Toni Morrison’s Beloved, which takes place in both pre and post-civil war eras, is so relevant today. Hollywood defines women and people of color in typecast roles and saves the world-saving, leading, and positive roles for a white-washed cast. What does that say about us? How does that define people of color?

Read more about boycotting Hollywood, Typecasting, and Whitewashing at awomynsworth.com.
Quote of the Week
Toni Morrison’s Beloved, which takes place in both pre and post-civil war eras, is so relevant today. Hollywood defines women and people of color in typecast roles and saves the world-saving, leading, and positive roles for a white-washed cast. What does that say about us? How does that define people of color?
Read more about boycotting Hollywood, Typecasting, and Whitewashing at awomynsworth.com.
I’m not a “movie person,” but summer always brings a few films I’m excited to see. However, after writing my recent article about Hollywood’s addiction to typecasting, I couldn’t walk into a theater without feeling guilty. Every time I purchased a ticket, my black feminist conscience would yell, “Are you really going to support an industry that doesn’t give a shit about you?”
I ignored her at first, but after the disappointments from the latest movies I’ve seen, X-men: Days of Future Past, Think Like a Man 2, and Godzilla—I’m officially done with Hollywood.
I’ll save my movie money for an industry that isn’t going to regurgitate stereotypes wrapped in lame, white-washed plots.
I have 3 reasons:
1. Hollywood doesn’t know what to do with women.
As a fan of all things alien and futuristic, Transformers is usually right up my alley. But third Transformers, released prior to the latest movie turned me off for good.
The majority of the time, the lead actress screams and runs from Decepticons in high heels. I’m watching the movie yelling “Bitch, if you don’t take off those heels and run like you got some sense.”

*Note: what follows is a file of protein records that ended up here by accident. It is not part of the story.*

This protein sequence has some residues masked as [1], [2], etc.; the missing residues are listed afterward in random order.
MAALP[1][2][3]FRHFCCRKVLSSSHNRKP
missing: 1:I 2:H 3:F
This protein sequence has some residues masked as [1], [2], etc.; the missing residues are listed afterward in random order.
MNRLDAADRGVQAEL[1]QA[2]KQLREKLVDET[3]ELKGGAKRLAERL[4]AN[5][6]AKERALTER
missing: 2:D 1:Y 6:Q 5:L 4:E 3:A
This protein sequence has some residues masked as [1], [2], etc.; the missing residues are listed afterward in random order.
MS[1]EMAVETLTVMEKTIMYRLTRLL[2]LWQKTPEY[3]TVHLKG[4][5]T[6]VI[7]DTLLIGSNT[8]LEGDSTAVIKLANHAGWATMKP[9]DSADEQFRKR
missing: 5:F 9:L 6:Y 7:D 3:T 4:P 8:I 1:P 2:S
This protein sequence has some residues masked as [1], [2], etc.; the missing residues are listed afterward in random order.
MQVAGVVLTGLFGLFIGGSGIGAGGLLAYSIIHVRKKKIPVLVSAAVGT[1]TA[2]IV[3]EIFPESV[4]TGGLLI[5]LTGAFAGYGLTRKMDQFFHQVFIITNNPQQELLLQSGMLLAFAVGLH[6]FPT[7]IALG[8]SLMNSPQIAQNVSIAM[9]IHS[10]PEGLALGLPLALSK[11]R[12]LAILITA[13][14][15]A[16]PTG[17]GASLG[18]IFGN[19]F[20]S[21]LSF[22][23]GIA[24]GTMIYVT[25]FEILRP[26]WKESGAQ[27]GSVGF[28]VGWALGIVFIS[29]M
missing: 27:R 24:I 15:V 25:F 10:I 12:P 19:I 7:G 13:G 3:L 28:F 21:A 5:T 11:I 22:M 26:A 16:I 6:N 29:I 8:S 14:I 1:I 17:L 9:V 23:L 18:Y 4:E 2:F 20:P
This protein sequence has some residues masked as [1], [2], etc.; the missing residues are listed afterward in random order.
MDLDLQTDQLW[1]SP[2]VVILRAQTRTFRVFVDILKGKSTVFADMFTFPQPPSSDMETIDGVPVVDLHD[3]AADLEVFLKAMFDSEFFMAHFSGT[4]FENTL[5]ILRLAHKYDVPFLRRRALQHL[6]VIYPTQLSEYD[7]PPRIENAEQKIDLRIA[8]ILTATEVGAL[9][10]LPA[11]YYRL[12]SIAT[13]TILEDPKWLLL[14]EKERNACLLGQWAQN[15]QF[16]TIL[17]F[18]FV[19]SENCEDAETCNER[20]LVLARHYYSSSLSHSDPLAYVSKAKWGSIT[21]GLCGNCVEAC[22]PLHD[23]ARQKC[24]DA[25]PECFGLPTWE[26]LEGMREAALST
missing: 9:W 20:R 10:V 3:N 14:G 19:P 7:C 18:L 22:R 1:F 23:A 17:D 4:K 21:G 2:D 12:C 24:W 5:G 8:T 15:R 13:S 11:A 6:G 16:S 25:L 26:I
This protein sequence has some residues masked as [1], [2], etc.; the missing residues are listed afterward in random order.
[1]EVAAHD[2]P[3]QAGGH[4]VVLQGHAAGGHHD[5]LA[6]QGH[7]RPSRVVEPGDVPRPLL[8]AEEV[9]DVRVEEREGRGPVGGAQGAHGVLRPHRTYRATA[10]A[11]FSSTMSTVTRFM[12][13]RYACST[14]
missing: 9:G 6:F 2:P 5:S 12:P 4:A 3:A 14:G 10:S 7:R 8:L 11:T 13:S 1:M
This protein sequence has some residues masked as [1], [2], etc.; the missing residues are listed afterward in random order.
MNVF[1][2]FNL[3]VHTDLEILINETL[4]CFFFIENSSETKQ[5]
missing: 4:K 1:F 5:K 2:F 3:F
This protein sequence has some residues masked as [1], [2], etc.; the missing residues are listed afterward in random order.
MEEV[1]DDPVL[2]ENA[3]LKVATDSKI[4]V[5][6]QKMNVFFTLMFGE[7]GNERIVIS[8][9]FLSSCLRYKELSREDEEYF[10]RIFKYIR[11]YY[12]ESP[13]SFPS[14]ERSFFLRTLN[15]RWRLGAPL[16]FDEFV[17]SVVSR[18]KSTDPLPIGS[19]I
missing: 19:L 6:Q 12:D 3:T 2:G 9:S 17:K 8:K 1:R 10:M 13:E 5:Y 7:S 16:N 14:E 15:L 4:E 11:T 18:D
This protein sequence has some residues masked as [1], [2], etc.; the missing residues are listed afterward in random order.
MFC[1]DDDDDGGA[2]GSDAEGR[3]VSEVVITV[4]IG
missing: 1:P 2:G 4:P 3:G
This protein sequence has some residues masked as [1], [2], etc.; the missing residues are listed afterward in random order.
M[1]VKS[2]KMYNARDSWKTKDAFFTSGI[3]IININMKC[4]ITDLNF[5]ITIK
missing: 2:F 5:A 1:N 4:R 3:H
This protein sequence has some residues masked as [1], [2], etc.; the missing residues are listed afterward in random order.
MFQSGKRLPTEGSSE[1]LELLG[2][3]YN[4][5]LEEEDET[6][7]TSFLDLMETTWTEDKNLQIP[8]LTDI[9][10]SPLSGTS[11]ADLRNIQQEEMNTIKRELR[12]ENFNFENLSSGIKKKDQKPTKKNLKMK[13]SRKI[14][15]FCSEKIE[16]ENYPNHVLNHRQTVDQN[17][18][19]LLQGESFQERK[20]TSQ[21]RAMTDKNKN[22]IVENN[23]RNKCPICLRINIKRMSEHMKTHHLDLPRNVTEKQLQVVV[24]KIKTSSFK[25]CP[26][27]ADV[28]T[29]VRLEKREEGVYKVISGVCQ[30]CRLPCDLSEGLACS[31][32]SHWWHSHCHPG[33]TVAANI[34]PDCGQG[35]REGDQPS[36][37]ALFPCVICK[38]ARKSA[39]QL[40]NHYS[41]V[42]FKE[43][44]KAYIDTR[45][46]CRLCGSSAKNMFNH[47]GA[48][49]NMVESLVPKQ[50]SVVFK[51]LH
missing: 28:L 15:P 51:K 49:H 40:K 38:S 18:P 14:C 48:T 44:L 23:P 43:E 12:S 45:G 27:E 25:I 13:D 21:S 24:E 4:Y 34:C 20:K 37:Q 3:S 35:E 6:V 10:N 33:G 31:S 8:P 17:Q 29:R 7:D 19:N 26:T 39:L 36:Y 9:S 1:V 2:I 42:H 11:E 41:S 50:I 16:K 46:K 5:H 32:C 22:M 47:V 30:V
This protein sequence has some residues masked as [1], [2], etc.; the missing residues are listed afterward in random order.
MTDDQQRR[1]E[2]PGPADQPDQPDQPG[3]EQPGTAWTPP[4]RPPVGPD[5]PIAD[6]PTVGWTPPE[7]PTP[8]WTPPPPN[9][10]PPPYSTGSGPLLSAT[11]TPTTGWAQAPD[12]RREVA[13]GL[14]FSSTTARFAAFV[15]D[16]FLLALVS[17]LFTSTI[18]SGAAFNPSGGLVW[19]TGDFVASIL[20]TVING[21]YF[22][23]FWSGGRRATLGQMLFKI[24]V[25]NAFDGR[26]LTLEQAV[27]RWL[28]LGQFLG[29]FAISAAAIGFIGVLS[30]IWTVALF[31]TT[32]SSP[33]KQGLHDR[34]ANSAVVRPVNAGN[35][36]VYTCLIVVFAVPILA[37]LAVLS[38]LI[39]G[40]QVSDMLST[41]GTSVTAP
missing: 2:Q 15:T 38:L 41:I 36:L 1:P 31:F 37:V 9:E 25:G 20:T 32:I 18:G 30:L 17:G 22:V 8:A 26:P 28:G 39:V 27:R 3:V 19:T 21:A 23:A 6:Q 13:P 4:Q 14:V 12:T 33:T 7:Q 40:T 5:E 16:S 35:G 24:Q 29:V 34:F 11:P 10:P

And can she do anything else besides scream, run, and act as the distraction while Shia LaBeouf saves the day?
So I refused to see the latest Transformers because I knew it would have all the same hackneyed motifs— and according to a few reviews, I was spot on.
I mean, is anyone else tired of the Damsel in Distress in action films?
Some of these writers need to take note from The Hunger Games series.
Transformers isn’t the only movie that could’ve utilized the female characters better. In X-men: Days of Future Past, the good white men save the day while the women and characters of colors sit and wait. However, in a 90’s cartoon version of Days of Future Past, it is actually Kitty Pryde who goes back in time to save mutants and humans from their horrible future. Xmen with a woman saving the day sounds like a cools concept. Especially considering Pryde’s mutation makes her untouchable, literally.
I love Hugh Jackman as Wolverine—but it’s time for a diverse range of characters to take the spotlight.
2. White = Universal
Where are all my black leading characters? Not in action films. Not in sci-fi. Not even in animated films. Oh that’s right: black characters are ghettoized into the black film genre, which currently includes the Think Like a Man series, Tyler Perry films (ugh), and whatever Kevin Hart’s currently starring in.
As for all the other people of color: Y’all don’t even get “race-themed” genres.
Yet, whenever all of the characters in a film are white, directors love to claim that “it’s not about race.” Films like Noah and the Gods of Egypt got a lot of pushback for their majority-white cast.
When asked about the lack of diversity in Noah, Co-writer Handel gives one of worst responses: “What we realized is that this story is functioning at the level of myth, and as a mythical story, the race of the individuals doesn’t matter. They’re supposed to be stand-ins for all people.”
And there lies the problem: white is the “stand-in for all people.” Only white skin can represent the whole of our society. This thinking is the very reason why movies are so white, why you hardly ever see Asian male characters in films outside of martial arts films (and Godzilla), and why Halle Berry is the only woman of color ever to receive an Oscar for Best Actress for a leading role.